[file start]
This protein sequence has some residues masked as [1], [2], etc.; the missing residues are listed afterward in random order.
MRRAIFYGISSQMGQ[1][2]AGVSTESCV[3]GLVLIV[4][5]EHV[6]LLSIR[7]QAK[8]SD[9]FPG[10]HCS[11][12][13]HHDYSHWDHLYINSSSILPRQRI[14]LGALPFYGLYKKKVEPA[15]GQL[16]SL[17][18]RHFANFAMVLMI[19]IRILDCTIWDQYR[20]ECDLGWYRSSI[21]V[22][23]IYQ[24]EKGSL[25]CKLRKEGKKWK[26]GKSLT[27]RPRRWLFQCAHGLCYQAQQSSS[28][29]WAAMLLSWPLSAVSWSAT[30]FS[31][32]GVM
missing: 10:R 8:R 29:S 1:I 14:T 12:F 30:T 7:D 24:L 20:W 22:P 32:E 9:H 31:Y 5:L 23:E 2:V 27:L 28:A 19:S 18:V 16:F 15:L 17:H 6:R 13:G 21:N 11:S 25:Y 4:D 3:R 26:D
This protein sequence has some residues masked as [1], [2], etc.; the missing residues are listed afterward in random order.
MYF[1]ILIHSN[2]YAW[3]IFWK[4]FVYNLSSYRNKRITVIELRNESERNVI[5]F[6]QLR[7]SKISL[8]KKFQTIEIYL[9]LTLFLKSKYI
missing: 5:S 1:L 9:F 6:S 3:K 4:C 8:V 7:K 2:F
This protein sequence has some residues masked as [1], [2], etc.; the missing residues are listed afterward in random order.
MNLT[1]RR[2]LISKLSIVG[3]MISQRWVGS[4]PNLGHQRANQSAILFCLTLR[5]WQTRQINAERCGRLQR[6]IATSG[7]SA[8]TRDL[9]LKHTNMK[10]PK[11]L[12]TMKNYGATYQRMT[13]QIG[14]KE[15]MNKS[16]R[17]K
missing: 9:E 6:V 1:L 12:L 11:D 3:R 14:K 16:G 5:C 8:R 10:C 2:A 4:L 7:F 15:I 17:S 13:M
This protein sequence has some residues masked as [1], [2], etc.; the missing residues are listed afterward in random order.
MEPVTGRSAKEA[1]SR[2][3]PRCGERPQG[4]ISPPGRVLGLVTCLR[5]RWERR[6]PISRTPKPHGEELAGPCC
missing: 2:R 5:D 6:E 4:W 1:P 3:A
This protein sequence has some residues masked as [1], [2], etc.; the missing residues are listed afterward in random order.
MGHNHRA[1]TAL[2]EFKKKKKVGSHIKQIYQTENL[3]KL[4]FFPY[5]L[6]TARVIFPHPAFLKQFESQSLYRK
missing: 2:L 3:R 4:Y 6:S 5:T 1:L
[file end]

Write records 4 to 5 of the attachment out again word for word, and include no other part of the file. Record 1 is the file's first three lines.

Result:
This protein sequence has some residues masked as [1], [2], etc.; the missing residues are listed afterward in random order.
MEPVTGRSAKEA[1]SR[2][3]PRCGERPQG[4]ISPPGRVLGLVTCLR[5]RWERR[6]PISRTPKPHGEELAGPCC
missing: 2:R 5:D 6:E 4:W 1:P 3:A
This protein sequence has some residues masked as [1], [2], etc.; the missing residues are listed afterward in random order.
MGHNHRA[1]TAL[2]EFKKKKKVGSHIKQIYQTENL[3]KL[4]FFPY[5]L[6]TARVIFPHPAFLKQFESQSLYRK
missing: 2:L 3:R 4:Y 6:S 5:T 1:L